On August 1st, I participated in a small tour through Canada Park lead by Eitan Bronstein, the Director of Zochrot [Remembering], an organization of Israeli citizens working to raise awareness of the Nakba, the Palestinian catastrophe of 1948. Canada Park is run by the Jewish National Fund (JNF) and lies thirty minutes outside of Tel Aviv in Occupied Palestinian Territory of 1967- ie. the West Bank.

For hundreds of years, the land where Canada Park was built was home to the Latroun area villages of Imwas, Yalyu and Beit Nuba, where thousands of Palestinian families lived. In 1967, tens of thousands of people were forcibly expelled from these villages by the Israeli military. Within a year after the expulsion, the military completely destroyed the villages including thousands of homes, schools, places of worship, and farmland. And just a few years later, Canada Park was established, “to conceal what happened,” in the words of Michal Katorza, in charge of signage for the JNF.

Eitan told us a story of an Israeli they met who served in the military at this site during the 1967 expulsion. This Israeli man said it was the ‘black year’ of his life. It had been his job to make sure that all the houses were empty before they destroyed them. He remembers entering one house where an elderly Palestinian man remained. The elderly man said, ‘for me to leave my home is like dying, so if you want to, destroy my home.’ The Israeli man told Zochrot, this was the moment when he understood what he was doing. He naively talked to his superior, saying they should stop, which was promptly rejected and he then obeyed his order to forcibly remove the elderly man from his home. The Israeli man said in front of a Zochrot tour that it was wrong to do what he did.

(photo: Displaced residents flee Latroun villages as soldiers look on. Yoseph Hochman)

In a testimony given by ‘Aysha ‘Ali Hammad who is originally from Yalyu, he said, “I recall my first visit back to my village in 1978 to what is now referred to as ‘Canada Park‘… I told my children, ‘This is the road to my father’s house, the road to the mosque. Here is where our house used to be.’ Then I burst into tears… It is all gone.”

On August 1st, we walked through areas of the park that have been forested and are rarely visited by park-users. Following signs that said “Roman Bath” in Hebrew (see photo) we found a Palestinian Muslim shrine- obvious by the architecture. Eitan said that the one piece of villages that Israeli courts do not give legal mandate to destroy is often the Mosques and other religious shrines. In this case, an excavation found a Roman bathhouse below the shrine, so now, all the signs in the park point to this bathhouse erasing the hundreds of years in between when Palestinians lived here. Next to the shrine is a cemetery with some Palestinian graves still in tact (see photo).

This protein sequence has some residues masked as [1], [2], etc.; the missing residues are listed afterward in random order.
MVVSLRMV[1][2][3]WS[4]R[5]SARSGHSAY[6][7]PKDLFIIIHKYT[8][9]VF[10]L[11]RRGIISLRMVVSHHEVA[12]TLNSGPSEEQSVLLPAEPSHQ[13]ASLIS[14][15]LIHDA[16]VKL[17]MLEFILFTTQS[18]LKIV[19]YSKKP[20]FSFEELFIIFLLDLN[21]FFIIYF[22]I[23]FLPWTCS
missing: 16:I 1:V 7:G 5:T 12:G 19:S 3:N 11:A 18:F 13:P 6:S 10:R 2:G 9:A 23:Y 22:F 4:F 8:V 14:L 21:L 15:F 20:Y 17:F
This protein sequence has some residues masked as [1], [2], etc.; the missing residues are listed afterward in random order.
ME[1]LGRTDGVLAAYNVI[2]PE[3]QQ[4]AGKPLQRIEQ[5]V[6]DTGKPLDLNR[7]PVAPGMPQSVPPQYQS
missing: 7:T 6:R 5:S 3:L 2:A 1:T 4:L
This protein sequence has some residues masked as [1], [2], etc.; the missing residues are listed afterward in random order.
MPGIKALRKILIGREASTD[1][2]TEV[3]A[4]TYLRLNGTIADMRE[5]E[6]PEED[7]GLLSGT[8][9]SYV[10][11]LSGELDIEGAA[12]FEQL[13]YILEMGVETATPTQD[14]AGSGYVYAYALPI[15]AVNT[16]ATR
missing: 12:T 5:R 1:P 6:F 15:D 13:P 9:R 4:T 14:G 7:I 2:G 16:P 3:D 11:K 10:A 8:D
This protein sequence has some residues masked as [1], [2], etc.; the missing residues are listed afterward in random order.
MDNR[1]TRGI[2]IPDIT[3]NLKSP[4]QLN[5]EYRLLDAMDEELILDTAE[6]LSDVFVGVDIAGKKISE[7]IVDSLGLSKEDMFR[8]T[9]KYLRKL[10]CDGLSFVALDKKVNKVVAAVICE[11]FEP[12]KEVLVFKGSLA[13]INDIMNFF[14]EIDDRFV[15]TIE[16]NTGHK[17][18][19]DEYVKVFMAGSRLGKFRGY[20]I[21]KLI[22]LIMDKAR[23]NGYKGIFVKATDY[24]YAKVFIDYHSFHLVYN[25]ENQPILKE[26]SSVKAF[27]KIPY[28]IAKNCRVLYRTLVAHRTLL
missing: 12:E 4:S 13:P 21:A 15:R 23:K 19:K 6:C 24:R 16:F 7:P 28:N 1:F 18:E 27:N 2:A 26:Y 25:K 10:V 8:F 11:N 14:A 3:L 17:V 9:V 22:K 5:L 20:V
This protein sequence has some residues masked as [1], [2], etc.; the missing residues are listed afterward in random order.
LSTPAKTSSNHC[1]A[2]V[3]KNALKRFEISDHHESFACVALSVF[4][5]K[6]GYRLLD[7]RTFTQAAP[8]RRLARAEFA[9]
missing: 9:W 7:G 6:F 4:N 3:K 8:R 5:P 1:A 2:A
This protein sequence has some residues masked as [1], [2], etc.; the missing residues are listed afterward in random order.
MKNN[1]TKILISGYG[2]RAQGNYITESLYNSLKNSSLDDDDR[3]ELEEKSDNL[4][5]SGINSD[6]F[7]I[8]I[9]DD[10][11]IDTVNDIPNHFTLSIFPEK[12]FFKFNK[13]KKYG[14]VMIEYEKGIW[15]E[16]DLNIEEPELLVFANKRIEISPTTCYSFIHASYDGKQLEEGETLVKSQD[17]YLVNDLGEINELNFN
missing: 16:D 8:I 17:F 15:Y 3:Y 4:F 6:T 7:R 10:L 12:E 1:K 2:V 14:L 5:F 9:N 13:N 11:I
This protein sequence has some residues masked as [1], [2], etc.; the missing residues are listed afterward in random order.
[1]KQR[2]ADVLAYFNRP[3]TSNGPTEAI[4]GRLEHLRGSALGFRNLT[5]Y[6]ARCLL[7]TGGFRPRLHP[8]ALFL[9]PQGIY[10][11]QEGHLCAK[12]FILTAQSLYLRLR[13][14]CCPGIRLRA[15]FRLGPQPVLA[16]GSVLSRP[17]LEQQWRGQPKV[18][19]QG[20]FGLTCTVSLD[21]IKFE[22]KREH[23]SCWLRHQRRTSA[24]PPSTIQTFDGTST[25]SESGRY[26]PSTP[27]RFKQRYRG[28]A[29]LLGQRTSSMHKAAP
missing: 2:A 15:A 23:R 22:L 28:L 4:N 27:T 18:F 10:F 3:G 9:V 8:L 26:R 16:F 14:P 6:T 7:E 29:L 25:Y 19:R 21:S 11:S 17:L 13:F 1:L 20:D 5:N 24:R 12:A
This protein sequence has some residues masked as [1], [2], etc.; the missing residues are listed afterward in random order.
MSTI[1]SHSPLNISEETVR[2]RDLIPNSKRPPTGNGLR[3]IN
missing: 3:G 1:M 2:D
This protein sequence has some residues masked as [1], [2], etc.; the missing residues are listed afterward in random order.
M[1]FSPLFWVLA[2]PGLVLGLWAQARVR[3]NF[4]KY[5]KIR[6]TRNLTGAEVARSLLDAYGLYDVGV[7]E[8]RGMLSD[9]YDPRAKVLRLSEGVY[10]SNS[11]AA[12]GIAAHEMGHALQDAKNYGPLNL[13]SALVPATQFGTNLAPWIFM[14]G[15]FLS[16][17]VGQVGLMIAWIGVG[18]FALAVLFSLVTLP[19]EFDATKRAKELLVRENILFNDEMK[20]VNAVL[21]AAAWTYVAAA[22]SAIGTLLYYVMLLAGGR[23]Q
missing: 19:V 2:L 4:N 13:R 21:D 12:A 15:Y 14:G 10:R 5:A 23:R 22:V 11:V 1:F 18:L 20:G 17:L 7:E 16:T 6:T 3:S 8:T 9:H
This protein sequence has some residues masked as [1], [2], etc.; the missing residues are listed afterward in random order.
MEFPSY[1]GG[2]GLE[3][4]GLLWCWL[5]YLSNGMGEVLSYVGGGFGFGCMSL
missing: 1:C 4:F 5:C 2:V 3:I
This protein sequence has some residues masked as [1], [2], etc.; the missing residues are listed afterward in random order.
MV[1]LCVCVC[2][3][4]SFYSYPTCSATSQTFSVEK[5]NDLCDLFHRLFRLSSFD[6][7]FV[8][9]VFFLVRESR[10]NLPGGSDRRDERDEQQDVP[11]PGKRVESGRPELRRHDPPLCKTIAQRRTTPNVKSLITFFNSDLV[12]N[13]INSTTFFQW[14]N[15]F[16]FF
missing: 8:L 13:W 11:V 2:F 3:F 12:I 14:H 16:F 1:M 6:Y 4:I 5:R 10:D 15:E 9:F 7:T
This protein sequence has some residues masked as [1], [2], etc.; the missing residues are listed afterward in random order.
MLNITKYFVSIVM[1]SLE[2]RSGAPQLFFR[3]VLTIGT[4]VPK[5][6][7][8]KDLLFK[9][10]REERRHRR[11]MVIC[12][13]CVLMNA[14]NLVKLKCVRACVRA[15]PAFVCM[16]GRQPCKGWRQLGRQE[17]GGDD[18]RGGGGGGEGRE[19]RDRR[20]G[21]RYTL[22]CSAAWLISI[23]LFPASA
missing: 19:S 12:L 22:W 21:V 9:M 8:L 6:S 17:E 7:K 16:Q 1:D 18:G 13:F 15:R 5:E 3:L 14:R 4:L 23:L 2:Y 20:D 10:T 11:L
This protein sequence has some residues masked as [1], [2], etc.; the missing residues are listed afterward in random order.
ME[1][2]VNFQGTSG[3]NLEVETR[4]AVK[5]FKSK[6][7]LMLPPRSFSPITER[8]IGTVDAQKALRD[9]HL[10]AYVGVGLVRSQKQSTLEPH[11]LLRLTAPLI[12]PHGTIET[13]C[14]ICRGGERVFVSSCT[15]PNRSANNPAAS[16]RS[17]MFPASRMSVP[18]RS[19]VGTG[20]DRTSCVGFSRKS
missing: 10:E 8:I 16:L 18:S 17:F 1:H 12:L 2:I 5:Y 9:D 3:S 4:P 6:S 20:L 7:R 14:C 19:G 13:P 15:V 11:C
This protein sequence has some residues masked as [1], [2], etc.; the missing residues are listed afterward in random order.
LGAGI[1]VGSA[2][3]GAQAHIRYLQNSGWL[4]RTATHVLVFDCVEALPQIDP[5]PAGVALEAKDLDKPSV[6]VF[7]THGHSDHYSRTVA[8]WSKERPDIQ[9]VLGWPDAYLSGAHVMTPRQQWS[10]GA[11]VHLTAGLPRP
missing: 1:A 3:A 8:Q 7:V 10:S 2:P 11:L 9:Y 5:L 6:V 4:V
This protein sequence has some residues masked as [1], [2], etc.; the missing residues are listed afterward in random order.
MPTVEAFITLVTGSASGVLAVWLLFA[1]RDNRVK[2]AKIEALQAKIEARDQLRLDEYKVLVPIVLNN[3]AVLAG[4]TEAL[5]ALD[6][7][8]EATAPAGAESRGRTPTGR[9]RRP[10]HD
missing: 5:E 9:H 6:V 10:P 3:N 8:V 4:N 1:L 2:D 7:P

On a Zochrot tour of Canada Park a few years ago, they posted signs at the shrine and cemetary telling park-goers what they were. They soon got a call from the park saying the signs were illegal and had been removed. This turned into a public debate within the Israeli High Court creating in a lot of media about the issue and ultimately resulting in a mandate to the JNF to include Palestinian history in Canada Park signage. When the official signs were installed, they were soon vandalized and removed. Zochrot is currently fighting to get the signs back in place. (in this photo the part above talks about the Roman history and the part below (blackened out) is the part about the about the Palestinian villages).

In Canada Park there are commemorative plaques which bear the names of hundreds of Canadian donors to the JNF. In a JNF brochure it states that Canada Park is a “…a proud tribute to Canada and to the Canadian Jewish community whose vision and foresight helped transform a barren stretch of land into a major national recreational area for the people of Israel.” The commemorative plaques meanwhile, are hung on walls built from the stones of the houses from Umwas, Yalyu and Beit Nuba. Included on these plaques is the name Martin Luther King, which almost certainly refers to the famous fighter for human rights- a donation made in his name after his death.

I spent one week working with Zochrot on the beginnings of a project to let these JNF donors know about the violent history of Canada Park which bears their names, with the goal of furthering a public debate about the on-going Palestinian Nakba. If you’re interested in supporting or getting involved with this project, please be in touch.

* The 1st, 2nd and 5th images and a lot of this information is drawn from: Where Villages Stood: Israel’s Continuing Violations of International Law in Occupied Latroun 1967-2007 by Al-Haq in December 2007